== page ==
After a special cabinet meeting the government decided it would after all accept the Ministry of Transport (MoT) designated German investor Ralf-Dieter Montag-Girmes' offer to invest in the airline, Prime Minister Laimdota Straujuma.
Straujuma said that 20 controversial points had been removed from an earlier version of the deal from the project removed approximately 20 controversial points, and the insertion of new clauses saying the investor is responsible if it turns out any international sanctions have been broken.
The amended treaty has been accepted by Montag-Girmes, Straujuma said.
Today's decision was based on an audit by PriceWaterhouseCoopers and information provided by the security services.
"The decision is a short term solution, and the government's aim is to find a longer-term strategic investor," said Straujuma.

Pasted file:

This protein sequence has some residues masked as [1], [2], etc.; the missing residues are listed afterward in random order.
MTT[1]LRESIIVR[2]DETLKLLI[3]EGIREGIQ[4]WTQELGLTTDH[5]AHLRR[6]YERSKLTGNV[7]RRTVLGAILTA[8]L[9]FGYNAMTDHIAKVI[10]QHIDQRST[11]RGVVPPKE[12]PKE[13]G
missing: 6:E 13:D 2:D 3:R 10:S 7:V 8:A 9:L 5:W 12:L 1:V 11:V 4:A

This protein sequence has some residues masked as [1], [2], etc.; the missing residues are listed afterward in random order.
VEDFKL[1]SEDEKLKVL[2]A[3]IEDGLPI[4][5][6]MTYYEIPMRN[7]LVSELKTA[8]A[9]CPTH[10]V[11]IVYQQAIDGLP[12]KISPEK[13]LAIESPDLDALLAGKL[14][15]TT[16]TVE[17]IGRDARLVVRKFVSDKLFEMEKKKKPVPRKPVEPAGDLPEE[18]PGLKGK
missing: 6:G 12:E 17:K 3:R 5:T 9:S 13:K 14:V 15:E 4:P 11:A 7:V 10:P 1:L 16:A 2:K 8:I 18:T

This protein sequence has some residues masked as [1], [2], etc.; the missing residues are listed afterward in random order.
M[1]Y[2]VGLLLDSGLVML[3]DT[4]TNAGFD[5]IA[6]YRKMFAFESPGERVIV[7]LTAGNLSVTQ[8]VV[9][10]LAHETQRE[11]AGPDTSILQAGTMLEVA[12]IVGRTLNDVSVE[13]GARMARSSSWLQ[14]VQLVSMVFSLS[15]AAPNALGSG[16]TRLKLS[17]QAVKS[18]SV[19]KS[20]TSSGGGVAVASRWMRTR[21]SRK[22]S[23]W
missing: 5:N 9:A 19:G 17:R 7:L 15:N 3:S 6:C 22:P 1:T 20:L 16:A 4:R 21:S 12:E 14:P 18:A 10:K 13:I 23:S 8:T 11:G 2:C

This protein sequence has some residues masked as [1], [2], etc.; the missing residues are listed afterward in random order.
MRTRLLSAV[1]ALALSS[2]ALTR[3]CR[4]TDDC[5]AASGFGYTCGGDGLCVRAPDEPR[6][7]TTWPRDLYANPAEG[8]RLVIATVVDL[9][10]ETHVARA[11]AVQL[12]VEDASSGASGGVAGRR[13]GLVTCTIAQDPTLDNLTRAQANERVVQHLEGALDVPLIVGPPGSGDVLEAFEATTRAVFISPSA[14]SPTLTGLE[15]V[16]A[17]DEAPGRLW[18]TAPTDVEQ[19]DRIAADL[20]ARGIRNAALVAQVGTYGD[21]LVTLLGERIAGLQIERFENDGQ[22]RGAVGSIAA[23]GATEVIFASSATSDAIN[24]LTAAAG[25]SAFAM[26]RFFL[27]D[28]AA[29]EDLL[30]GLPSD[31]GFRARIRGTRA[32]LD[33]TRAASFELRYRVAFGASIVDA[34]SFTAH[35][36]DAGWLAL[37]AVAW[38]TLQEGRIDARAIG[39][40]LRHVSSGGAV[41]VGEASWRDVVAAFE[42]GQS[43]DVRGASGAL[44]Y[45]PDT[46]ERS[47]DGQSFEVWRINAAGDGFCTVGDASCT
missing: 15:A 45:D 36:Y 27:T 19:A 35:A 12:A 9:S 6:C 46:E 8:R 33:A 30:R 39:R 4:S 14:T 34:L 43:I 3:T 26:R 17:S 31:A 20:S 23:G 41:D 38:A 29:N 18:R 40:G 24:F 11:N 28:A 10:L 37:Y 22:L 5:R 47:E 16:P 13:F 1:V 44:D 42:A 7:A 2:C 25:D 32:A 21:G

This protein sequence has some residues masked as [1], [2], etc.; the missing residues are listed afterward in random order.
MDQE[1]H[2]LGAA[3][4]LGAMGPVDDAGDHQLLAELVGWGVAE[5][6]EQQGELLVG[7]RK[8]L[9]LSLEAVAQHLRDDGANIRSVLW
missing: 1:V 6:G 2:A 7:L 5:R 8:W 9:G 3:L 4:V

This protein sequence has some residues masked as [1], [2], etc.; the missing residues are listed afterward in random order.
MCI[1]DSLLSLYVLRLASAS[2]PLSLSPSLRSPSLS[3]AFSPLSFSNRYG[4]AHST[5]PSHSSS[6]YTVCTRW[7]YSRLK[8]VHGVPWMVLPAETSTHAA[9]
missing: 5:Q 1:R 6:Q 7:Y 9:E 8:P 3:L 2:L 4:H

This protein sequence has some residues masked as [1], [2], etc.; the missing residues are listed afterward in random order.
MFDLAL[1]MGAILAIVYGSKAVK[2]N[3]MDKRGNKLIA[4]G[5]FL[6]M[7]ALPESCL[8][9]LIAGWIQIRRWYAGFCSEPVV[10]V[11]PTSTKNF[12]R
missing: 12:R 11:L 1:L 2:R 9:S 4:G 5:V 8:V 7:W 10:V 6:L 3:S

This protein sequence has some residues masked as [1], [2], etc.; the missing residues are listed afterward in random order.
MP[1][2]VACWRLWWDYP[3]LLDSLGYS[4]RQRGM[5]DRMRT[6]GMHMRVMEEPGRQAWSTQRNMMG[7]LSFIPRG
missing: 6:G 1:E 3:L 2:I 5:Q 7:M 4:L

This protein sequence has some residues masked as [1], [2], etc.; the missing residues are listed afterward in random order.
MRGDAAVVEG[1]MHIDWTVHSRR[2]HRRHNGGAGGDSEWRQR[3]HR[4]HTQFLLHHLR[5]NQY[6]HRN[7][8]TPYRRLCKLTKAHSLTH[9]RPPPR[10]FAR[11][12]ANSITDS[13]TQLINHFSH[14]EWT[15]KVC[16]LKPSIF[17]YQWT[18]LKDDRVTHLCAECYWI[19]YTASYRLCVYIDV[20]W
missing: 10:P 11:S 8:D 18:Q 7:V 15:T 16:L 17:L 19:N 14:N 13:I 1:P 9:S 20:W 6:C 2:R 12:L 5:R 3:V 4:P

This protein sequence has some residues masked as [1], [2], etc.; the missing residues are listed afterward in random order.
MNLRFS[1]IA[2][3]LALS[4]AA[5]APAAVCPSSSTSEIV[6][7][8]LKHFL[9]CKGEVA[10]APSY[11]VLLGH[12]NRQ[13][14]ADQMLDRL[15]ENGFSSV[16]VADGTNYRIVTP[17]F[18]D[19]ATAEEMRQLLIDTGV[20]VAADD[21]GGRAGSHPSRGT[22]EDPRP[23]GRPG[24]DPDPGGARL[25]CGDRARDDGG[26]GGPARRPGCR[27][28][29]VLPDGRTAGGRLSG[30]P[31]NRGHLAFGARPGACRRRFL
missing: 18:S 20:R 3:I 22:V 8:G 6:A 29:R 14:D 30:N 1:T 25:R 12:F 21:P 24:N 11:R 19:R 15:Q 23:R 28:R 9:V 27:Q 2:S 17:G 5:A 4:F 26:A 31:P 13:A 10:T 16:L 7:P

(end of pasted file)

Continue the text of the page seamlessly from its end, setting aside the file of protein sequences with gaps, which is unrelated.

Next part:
Interior Minister and acting Transport Minister Rihards Kozlovskis also expressed the opinion that this is the best available short-term solution for the company obtain positive equity.
And if the Saeima supports the government's decision - far from guaranteed - the government will move onto the next task of finding a major "strategic investor" to pump in even more money than "financial investor" Montag-Girmes.
Montag-Girmes has agreed to put in €52m for a 20% stake in the company which, along with an €80m loan from the state should satisfy airBaltic's medium-term financing needs.
Currently airBaltic is 99.8% owned by the Latvian state.